How to File a Home Insurance Claim After a Hurricane
Whether a hurricane brings 100-plus-mile-per-hour winds, a torrential downpour, complete catastrophic destruction, or something in the middle, you need to know how to get your life back on track after it passes.
Filing a hurricane claim is a great place to begin, and we’re here to help you jump-start the process. Since companies have faster and newer technology than ever before, filing a home insurance claim has never been easier.
Let’s check out exactly where to start with these four easy tips.
1. Make a List of the Damaged Property and Belongings
First thing’s first, you need to make a list of everything that has been damaged by the hurricane and what kind of damage it sustained. Grab a pen and paper, or your phone, and begin compiling your list.
It’s much easier to document your damaged personal property if you make a list of all your personal belongings way before the hurricane arrives. Do not discard damaged items unless your town requires you to do so. If they do, make sure you take a picture of the items before discarding.
Your adjuster typically needs to see the damaged items to make an appraisal. Taking photos and videos can help speed up the home insurance claim process, as well as ensure you have a visual record of all damages.
2. Contact Your Insurance Agent or File Online
Filing a home insurance claim is much simpler than you may think. Gone are the days of walking into your insurance agent’s office to file a claim with a pen and paper.
Claims can be filed quickly and easily online with your insurance company or over the phone with your dedicated agent. But be sure to call as soon as possible to get the home insurance claim process started early.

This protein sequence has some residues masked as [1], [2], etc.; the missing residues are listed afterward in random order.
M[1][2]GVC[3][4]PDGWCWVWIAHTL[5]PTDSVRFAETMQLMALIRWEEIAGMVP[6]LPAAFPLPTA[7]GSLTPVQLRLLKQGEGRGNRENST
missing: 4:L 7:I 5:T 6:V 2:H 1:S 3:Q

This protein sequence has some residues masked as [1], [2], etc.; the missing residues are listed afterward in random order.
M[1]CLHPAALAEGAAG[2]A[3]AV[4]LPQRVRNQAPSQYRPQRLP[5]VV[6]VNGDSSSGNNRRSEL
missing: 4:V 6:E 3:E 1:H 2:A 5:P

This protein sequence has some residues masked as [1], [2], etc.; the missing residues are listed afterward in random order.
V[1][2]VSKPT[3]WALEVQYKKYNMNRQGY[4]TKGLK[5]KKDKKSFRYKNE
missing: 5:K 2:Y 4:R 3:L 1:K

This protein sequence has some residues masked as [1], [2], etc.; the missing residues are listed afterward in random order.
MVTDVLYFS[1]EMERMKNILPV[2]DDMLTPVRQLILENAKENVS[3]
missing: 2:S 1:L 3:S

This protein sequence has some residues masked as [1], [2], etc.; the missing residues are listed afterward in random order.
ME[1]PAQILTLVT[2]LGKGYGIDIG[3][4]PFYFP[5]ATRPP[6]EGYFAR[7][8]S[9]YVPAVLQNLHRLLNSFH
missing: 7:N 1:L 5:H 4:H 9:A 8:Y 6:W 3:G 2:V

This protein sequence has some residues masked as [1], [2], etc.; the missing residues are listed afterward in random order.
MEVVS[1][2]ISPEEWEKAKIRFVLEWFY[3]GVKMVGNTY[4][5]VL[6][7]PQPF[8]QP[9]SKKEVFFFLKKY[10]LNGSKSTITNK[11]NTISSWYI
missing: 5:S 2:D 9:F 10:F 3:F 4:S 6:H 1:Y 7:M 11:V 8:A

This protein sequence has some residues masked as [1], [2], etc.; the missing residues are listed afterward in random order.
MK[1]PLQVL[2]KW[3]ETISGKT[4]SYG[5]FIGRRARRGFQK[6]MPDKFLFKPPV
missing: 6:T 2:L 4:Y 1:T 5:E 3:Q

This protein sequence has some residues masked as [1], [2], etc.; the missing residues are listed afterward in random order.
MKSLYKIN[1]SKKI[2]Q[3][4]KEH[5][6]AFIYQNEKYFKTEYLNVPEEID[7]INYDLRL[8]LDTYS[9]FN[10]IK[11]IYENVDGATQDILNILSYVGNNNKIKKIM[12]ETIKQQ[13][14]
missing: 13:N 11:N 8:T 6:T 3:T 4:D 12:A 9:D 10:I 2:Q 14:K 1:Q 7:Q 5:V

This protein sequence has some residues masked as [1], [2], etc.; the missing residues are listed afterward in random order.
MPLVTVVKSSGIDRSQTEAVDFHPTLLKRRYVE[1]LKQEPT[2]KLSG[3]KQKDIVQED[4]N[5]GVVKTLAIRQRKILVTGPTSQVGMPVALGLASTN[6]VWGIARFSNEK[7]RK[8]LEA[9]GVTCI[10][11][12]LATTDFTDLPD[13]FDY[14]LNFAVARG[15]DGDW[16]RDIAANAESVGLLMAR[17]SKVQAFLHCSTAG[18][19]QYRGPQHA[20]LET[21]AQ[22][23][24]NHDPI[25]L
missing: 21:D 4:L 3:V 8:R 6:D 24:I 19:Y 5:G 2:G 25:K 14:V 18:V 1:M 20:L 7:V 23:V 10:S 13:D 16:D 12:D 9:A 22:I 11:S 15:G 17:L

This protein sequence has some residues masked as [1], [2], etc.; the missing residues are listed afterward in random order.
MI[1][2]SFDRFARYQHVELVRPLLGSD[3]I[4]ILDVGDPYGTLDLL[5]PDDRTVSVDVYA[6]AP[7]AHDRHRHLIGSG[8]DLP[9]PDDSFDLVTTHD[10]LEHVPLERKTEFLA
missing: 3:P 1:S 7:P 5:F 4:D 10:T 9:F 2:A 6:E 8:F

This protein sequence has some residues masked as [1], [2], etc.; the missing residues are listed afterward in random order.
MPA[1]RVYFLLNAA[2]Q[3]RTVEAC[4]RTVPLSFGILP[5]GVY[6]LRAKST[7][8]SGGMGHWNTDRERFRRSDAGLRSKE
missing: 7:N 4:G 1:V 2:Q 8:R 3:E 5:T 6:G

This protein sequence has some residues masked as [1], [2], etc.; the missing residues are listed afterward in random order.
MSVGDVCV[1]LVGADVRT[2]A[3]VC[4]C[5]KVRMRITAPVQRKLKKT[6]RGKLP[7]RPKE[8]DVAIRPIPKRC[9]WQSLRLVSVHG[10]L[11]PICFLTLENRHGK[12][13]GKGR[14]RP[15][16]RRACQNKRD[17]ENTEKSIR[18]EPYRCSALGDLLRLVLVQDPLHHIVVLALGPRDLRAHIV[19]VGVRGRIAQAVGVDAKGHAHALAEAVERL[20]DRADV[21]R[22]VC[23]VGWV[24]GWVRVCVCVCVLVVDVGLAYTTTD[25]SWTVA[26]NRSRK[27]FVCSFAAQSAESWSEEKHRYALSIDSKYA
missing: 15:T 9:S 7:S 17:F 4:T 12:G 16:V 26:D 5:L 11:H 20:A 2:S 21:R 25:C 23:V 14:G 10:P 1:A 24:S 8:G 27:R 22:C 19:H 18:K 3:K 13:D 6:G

If you file a hurricane claim online, there’s an easy-to-use, one-page form you must fill out. After submitting the claim with relevant information, you’ll be assigned a claim number immediately and be able to track your hurricane claim from start to finish entirely online.
If you call to file a hurricane claim, brief your representative to the fullest extent about everything that was damaged by the storm. If you need to stay someplace other than your home due to it being uninhabitable, inform them of your plans to make arrangements at a hotel or other location.
Write down your claim number or, if your agent is unavailable, write down the name of the person you spoke to.
Please remember to be patient when going through this process. Your insurance company will likely be fielding many calls from people who are in a similar situation as you and will be extremely busy during hurricane season.
Typically, claims processes are first-come, first-served. So it’s better to contact them as soon as possible to get the ball rolling.
3. Check Your Insurance Policy
It’s vital that you know what your policy covers, and what it doesn’t cover, well before a storm comes through. Knowing things like flood insurance’s relation home insurance and if solar panels are included in your policy coverage, are extremely useful. The overall scope of your coverage helps you determine how much damage may be covered by your policy.
If your policy documents were damaged by the hurricane, you’ll be able to find a copy in the online portal of your insurance company or by reaching out to your dedicated agent. If you’re unable to locate these documents, your agent can provide you with them or walk you through them over the phone.
4. Know Your Deductible
This is an important piece of information, especially if you haven’t sustained much damage from the storm. Many homeowners policies carry a $500 or $1,000 deductible, but most policies have a percentage-based deductible based on your home’s value when dealing with hurricanes.
For example, if your house is insured for $200,000 and you have a 5 percent hurricane deductible, the first $10,000 of a claim must come out of your own pocket before insurance kicks in. This means that any qualifying damage after $10,000 may be covered, so you’ll need to get familiar with your hurricane deductible.
The states that have enacted hurricane deductibles are Alabama, Connecticut, Delaware, Florida, Georgia, Hawaii, Louisiana, Maine, Maryland, Massachusetts, Mississippi, New Jersey, New York, North Carolina, Pennsylvania, Rhode Island, South Carolina, Texas, Virginia and Washington D.C. Click here to read more about your state’s hurricane deductibles.
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